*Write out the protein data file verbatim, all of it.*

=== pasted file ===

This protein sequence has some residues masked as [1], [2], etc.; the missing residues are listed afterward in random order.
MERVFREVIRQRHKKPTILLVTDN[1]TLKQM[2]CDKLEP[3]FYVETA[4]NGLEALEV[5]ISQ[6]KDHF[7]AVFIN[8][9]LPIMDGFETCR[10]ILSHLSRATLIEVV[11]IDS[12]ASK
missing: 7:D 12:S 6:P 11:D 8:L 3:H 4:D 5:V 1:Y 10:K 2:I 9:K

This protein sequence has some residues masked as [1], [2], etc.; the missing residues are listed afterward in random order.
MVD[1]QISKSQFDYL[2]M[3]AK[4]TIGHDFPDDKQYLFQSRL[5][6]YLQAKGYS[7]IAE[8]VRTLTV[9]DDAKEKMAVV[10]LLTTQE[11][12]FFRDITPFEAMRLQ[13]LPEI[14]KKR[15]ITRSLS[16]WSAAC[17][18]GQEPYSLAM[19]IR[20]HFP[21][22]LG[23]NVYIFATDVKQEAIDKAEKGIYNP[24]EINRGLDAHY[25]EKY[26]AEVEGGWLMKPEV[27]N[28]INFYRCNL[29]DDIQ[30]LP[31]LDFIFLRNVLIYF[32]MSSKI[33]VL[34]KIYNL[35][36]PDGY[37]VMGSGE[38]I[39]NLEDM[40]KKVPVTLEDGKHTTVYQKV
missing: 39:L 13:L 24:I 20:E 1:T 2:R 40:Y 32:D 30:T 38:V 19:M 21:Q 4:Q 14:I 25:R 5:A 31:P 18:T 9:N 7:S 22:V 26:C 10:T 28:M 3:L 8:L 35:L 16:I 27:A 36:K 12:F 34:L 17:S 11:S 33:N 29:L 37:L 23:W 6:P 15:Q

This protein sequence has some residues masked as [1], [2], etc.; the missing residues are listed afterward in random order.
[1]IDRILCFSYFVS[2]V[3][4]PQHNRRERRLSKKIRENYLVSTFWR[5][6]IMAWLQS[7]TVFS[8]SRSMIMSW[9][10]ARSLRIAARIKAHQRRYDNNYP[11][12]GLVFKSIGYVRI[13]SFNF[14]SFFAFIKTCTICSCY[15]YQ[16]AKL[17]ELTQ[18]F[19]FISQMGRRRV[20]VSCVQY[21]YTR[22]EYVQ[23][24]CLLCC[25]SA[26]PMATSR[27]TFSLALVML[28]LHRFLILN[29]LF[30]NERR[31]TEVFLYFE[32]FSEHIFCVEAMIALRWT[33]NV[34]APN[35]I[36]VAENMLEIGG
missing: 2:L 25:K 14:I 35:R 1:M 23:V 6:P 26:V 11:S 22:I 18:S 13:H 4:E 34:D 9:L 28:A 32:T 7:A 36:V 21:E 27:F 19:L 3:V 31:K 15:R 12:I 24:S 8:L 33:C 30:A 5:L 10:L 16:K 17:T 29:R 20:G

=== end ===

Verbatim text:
This protein sequence has some residues masked as [1], [2], etc.; the missing residues are listed afterward in random order.
MERVFREVIRQRHKKPTILLVTDN[1]TLKQM[2]CDKLEP[3]FYVETA[4]NGLEALEV[5]ISQ[6]KDHF[7]AVFIN[8][9]LPIMDGFETCR[10]ILSHLSRATLIEVV[11]IDS[12]ASK
missing: 7:D 12:S 6:P 11:D 8:L 3:H 4:D 5:V 1:Y 10:K 2:I 9:K

This protein sequence has some residues masked as [1], [2], etc.; the missing residues are listed afterward in random order.
MVD[1]QISKSQFDYL[2]M[3]AK[4]TIGHDFPDDKQYLFQSRL[5][6]YLQAKGYS[7]IAE[8]VRTLTV[9]DDAKEKMAVV[10]LLTTQE[11][12]FFRDITPFEAMRLQ[13]LPEI[14]KKR[15]ITRSLS[16]WSAAC[17][18]GQEPYSLAM[19]IR[20]HFP[21][22]LG[23]NVYIFATDVKQEAIDKAEKGIYNP[24]EINRGLDAHY[25]EKY[26]AEVEGGWLMKPEV[27]N[28]INFYRCNL[29]DDIQ[30]LP[31]LDFIFLRNVLIYF[32]MSSKI[33]VL[34]KIYNL[35][36]PDGY[37]VMGSGE[38]I[39]NLEDM[40]KKVPVTLEDGKHTTVYQKV
missing: 39:L 13:L 24:I 20:E 1:T 2:R 40:Y 32:D 30:T 38:V 19:M 21:Q 4:Q 14:I 25:R 5:A 31:P 18:T 9:N 7:S 22:V 26:C 10:T 28:M 3:L 8:L 35:L 16:I 27:A 36:K 12:F 34:L 17:S 11:S 33:N 29:L 37:L 23:W 6:P 15:Q

This protein sequence has some residues masked as [1], [2], etc.; the missing residues are listed afterward in random order.
[1]IDRILCFSYFVS[2]V[3][4]PQHNRRERRLSKKIRENYLVSTFWR[5][6]IMAWLQS[7]TVFS[8]SRSMIMSW[9][10]ARSLRIAARIKAHQRRYDNNYP[11][12]GLVFKSIGYVRI[13]SFNF[14]SFFAFIKTCTICSCY[15]YQ[16]AKL[17]ELTQ[18]F[19]FISQMGRRRV[20]VSCVQY[21]YTR[22]EYVQ[23][24]CLLCC[25]SA[26]PMATSR[27]TFSLALVML[28]LHRFLILN[29]LF[30]NERR[31]TEVFLYFE[32]FSEHIFCVEAMIALRWT[33]NV[34]APN[35]I[36]VAENMLEIGG
missing: 2:L 25:K 14:I 35:R 1:M 23:V 6:P 26:V 11:S 22:I 18:S 13:H 4:E 34:D 9:L 28:A 32:T 7:A 36:V 21:E 27:F 19:L 3:V 31:K 15:R 12:I 24:S 8:L 33:C 30:A 5:L 10:L 16:K 17:T 29:R 20:G